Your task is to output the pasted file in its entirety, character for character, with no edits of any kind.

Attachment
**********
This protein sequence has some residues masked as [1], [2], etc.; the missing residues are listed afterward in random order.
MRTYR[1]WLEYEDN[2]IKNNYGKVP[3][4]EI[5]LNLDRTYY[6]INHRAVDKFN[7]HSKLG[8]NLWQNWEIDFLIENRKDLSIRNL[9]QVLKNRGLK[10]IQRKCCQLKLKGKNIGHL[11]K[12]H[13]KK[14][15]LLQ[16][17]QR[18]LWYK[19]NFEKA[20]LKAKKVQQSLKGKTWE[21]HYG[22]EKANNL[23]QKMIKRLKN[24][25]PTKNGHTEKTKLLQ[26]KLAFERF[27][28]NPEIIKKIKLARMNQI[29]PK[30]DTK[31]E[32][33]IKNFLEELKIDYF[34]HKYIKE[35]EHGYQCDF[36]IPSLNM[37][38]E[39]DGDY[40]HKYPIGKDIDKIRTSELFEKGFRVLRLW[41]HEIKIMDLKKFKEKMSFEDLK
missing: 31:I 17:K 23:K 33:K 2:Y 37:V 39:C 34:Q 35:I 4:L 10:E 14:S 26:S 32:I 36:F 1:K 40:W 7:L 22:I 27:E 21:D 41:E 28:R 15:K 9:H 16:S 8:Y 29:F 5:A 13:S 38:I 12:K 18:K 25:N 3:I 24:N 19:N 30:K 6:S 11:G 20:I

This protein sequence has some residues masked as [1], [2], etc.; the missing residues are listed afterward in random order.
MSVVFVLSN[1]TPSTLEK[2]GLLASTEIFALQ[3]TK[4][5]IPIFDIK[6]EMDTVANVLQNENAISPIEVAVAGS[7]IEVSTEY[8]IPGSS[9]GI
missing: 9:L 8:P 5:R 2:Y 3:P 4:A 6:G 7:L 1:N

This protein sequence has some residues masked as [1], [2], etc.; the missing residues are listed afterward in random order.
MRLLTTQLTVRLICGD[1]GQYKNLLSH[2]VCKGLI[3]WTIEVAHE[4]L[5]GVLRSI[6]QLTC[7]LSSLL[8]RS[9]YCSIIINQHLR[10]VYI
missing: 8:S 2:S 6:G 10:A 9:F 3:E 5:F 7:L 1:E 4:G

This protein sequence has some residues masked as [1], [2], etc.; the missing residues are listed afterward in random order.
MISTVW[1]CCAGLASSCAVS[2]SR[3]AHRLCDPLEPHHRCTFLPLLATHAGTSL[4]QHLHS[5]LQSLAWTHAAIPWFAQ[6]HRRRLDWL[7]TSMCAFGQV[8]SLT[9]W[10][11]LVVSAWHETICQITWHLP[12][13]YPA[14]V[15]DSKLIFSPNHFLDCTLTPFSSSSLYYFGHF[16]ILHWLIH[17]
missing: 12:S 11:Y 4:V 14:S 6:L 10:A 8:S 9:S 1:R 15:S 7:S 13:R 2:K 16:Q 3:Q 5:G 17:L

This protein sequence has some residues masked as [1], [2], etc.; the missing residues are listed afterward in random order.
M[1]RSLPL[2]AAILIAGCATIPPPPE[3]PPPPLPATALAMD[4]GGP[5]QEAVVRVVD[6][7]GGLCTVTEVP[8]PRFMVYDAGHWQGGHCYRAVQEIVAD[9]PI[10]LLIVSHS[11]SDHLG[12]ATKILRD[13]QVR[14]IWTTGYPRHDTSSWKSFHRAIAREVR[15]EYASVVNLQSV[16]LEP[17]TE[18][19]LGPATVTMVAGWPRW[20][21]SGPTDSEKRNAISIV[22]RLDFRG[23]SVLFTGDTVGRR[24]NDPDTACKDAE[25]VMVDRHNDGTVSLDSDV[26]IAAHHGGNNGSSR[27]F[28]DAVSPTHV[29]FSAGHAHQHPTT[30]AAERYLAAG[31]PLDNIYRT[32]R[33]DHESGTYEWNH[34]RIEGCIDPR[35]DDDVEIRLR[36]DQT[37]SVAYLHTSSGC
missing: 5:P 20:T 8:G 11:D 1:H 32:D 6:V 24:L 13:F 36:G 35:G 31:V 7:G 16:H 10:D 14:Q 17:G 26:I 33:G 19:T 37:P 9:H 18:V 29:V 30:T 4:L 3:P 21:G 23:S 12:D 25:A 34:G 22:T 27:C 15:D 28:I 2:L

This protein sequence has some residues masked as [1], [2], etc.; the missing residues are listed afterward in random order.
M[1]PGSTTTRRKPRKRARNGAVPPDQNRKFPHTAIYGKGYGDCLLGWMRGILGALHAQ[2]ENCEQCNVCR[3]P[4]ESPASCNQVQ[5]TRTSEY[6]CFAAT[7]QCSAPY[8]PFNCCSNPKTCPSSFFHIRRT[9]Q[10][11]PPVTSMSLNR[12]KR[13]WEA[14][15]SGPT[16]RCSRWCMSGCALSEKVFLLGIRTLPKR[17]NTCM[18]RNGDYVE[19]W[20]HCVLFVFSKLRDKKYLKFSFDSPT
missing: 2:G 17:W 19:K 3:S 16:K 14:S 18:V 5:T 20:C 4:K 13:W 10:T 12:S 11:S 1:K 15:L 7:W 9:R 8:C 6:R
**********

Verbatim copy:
This protein sequence has some residues masked as [1], [2], etc.; the missing residues are listed afterward in random order.
MRTYR[1]WLEYEDN[2]IKNNYGKVP[3][4]EI[5]LNLDRTYY[6]INHRAVDKFN[7]HSKLG[8]NLWQNWEIDFLIENRKDLSIRNL[9]QVLKNRGLK[10]IQRKCCQLKLKGKNIGHL[11]K[12]H[13]KK[14][15]LLQ[16][17]QR[18]LWYK[19]NFEKA[20]LKAKKVQQSLKGKTWE[21]HYG[22]EKANNL[23]QKMIKRLKN[24][25]PTKNGHTEKTKLLQ[26]KLAFERF[27][28]NPEIIKKIKLARMNQI[29]PK[30]DTK[31]E[32][33]IKNFLEELKIDYF[34]HKYIKE[35]EHGYQCDF[36]IPSLNM[37][38]E[39]DGDY[40]HKYPIGKDIDKIRTSELFEKGFRVLRLW[41]HEIKIMDLKKFKEKMSFEDLK
missing: 31:I 17:K 23:K 33:K 2:Y 37:V 39:C 34:Q 35:I 4:L 10:E 14:S 26:S 32:I 36:F 1:K 40:W 7:L 22:I 27:E 21:D 41:E 28:R 15:K 9:H 16:S 8:Y 29:F 5:A 13:S 38:I 12:K 18:K 25:N 3:I 24:N 19:N 30:K 6:S 11:G 20:I

This protein sequence has some residues masked as [1], [2], etc.; the missing residues are listed afterward in random order.
MSVVFVLSN[1]TPSTLEK[2]GLLASTEIFALQ[3]TK[4][5]IPIFDIK[6]EMDTVANVLQNENAISPIEVAVAGS[7]IEVSTEY[8]IPGSS[9]GI
missing: 9:L 8:P 5:R 2:Y 3:P 4:A 6:G 7:L 1:N

This protein sequence has some residues masked as [1], [2], etc.; the missing residues are listed afterward in random order.
MRLLTTQLTVRLICGD[1]GQYKNLLSH[2]VCKGLI[3]WTIEVAHE[4]L[5]GVLRSI[6]QLTC[7]LSSLL[8]RS[9]YCSIIINQHLR[10]VYI
missing: 8:S 2:S 6:G 10:A 9:F 3:E 5:F 7:L 1:E 4:G

This protein sequence has some residues masked as [1], [2], etc.; the missing residues are listed afterward in random order.
MISTVW[1]CCAGLASSCAVS[2]SR[3]AHRLCDPLEPHHRCTFLPLLATHAGTSL[4]QHLHS[5]LQSLAWTHAAIPWFAQ[6]HRRRLDWL[7]TSMCAFGQV[8]SLT[9]W[10][11]LVVSAWHETICQITWHLP[12][13]YPA[14]V[15]DSKLIFSPNHFLDCTLTPFSSSSLYYFGHF[16]ILHWLIH[17]
missing: 12:S 11:Y 4:V 14:S 6:L 10:A 8:S 9:S 1:R 15:S 7:S 13:R 2:K 16:Q 3:Q 5:G 17:L

This protein sequence has some residues masked as [1], [2], etc.; the missing residues are listed afterward in random order.
M[1]RSLPL[2]AAILIAGCATIPPPPE[3]PPPPLPATALAMD[4]GGP[5]QEAVVRVVD[6][7]GGLCTVTEVP[8]PRFMVYDAGHWQGGHCYRAVQEIVAD[9]PI[10]LLIVSHS[11]SDHLG[12]ATKILRD[13]QVR[14]IWTTGYPRHDTSSWKSFHRAIAREVR[15]EYASVVNLQSV[16]LEP[17]TE[18][19]LGPATVTMVAGWPRW[20][21]SGPTDSEKRNAISIV[22]RLDFRG[23]SVLFTGDTVGRR[24]NDPDTACKDAE[25]VMVDRHNDGTVSLDSDV[26]IAAHHGGNNGSSR[27]F[28]DAVSPTHV[29]FSAGHAHQHPTT[30]AAERYLAAG[31]PLDNIYRT[32]R[33]DHESGTYEWNH[34]RIEGCIDPR[35]DDDVEIRLR[36]DQT[37]SVAYLHTSSGC
missing: 5:P 20:T 8:G 11:D 1:H 32:D 6:V 24:L 13:F 36:G 35:G 31:V 7:G 16:H 10:D 14:Q 17:G 26:I 33:G 19:T 37:P 9:H 18:V 29:V 30:T 4:L 3:P 21:G 23:S 12:D 25:A 34:G 22:T 27:C 15:D 28:I 2:L

This protein sequence has some residues masked as [1], [2], etc.; the missing residues are listed afterward in random order.
M[1]PGSTTTRRKPRKRARNGAVPPDQNRKFPHTAIYGKGYGDCLLGWMRGILGALHAQ[2]ENCEQCNVCR[3]P[4]ESPASCNQVQ[5]TRTSEY[6]CFAAT[7]QCSAPY[8]PFNCCSNPKTCPSSFFHIRRT[9]Q[10][11]PPVTSMSLNR[12]KR[13]WEA[14][15]SGPT[16]RCSRWCMSGCALSEKVFLLGIRTLPKR[17]NTCM[18]RNGDYVE[19]W[20]HCVLFVFSKLRDKKYLKFSFDSPT
missing: 2:G 17:W 19:K 3:S 16:K 14:S 18:V 5:T 20:C 4:K 13:W 10:T 12:S 11:S 1:K 15:L 7:W 9:R 8:C 6:R